Visit to Japan
Since the first day of the earthquake, France expressed her great solidarity and her desire to help the Japanese people. I said it to Prime Minister Naoto Kan.
We sent sécurité civile [emergency services] rescue workers to Sendai, a city particularly hard-hit by the tsunami.
Today, even as the scale of the disaster is gradually being revealed, a new danger threatens: that of the nuclear accident. In the face of this situation, we must show a great sense of responsibility.
To help the Japanese technicians working day and night at the Fukushima power station, France, along with the CEA [Atomic Energy Commission] and French companies, has already supplied technical and protection equipment. I shall shortly have an opportunity to tell the Prime Minister that France is ready to take still more action. (…)
In Nathalie Kosciusko-Morizet’s presence – thank you for being here – I want to speak first of all, with total transparency, about the nuclear situation in Japan. It’s my duty to tell you the truth: this situation is critical, very unstable and unfortunately long-lasting. You should expect to endure this situation for several more weeks, if not several months. What must you do? It’s not for me to tell you. Each of you must decide according to your heart and your conscience, according to your family situation and professional obligations. I know how much expatriates’ situations vary, from those who have built their lives in Japan to those who have come here in the knowledge that they would soon be summoned elsewhere.
To help clarify your decisions, be aware that the French authorities are there, alongside the Japanese authorities, to provide you with reliable information. I’ve called upon the expertise of the CEA’s scientists, of the Nuclear Safety Authority [ASN] and of the Institute for Radiation Protection and Nuclear Safety (IRSN), which has also sent an expert to Japan. All – I repeat, all – of them agree that, in the current situation, living in Tokyo and its surrounding region does not constitute any real risk to the population’s health. Of course we’re remaining vigilant, in coordination with the Japanese authorities, and will alert you if we believe there is any risk. It’s my duty to you to be transparent. I shall be. (…)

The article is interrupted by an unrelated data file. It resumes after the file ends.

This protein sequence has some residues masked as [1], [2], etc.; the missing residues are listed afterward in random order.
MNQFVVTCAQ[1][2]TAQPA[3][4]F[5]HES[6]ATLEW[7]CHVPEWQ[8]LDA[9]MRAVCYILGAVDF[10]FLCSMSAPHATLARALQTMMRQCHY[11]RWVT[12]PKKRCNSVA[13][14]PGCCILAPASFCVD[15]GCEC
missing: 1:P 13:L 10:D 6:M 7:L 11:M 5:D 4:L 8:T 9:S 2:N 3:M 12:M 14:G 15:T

The situation in Fukushima is arousing a very great deal of debate around the world and of course in France. This isn’t a time for disputes, abuse or hasty choices. Those only demonstrate one thing: a lack of composure. In these situations, we must display composure. France must be equal to her responsibilities as a country that has opted for nuclear energy.
For France, civil nuclear energy is an essential element of her energy independence and the fight against greenhouse gases. This choice goes hand in hand with an absolute insistence on the safety of our nuclear facilities, an insistence whose stringency the whole world recognizes. France will participate fully in steps to check the safety of her nuclear plants, in the framework of the European initiative. At the Paris conference [on civil nuclear energy] in March 2010, France called for an international harmonization of safety rules. I announce to you that Nathalie Kosciusko-Morizet and I will ask the G20 countries’ independent nuclear safety authorities to meet if possible in Paris in May to define a set of international nuclear safety rules. It’s an absolutely aberration that these international safety rules don’t exist, and this Paris meeting to be chaired by Nathalie Kosciusko-Morizet with the G20 countries’ nuclear safety authorities will effectively lay the groundwork for the IAEA meeting planned in June to define a body of rules. (…)./.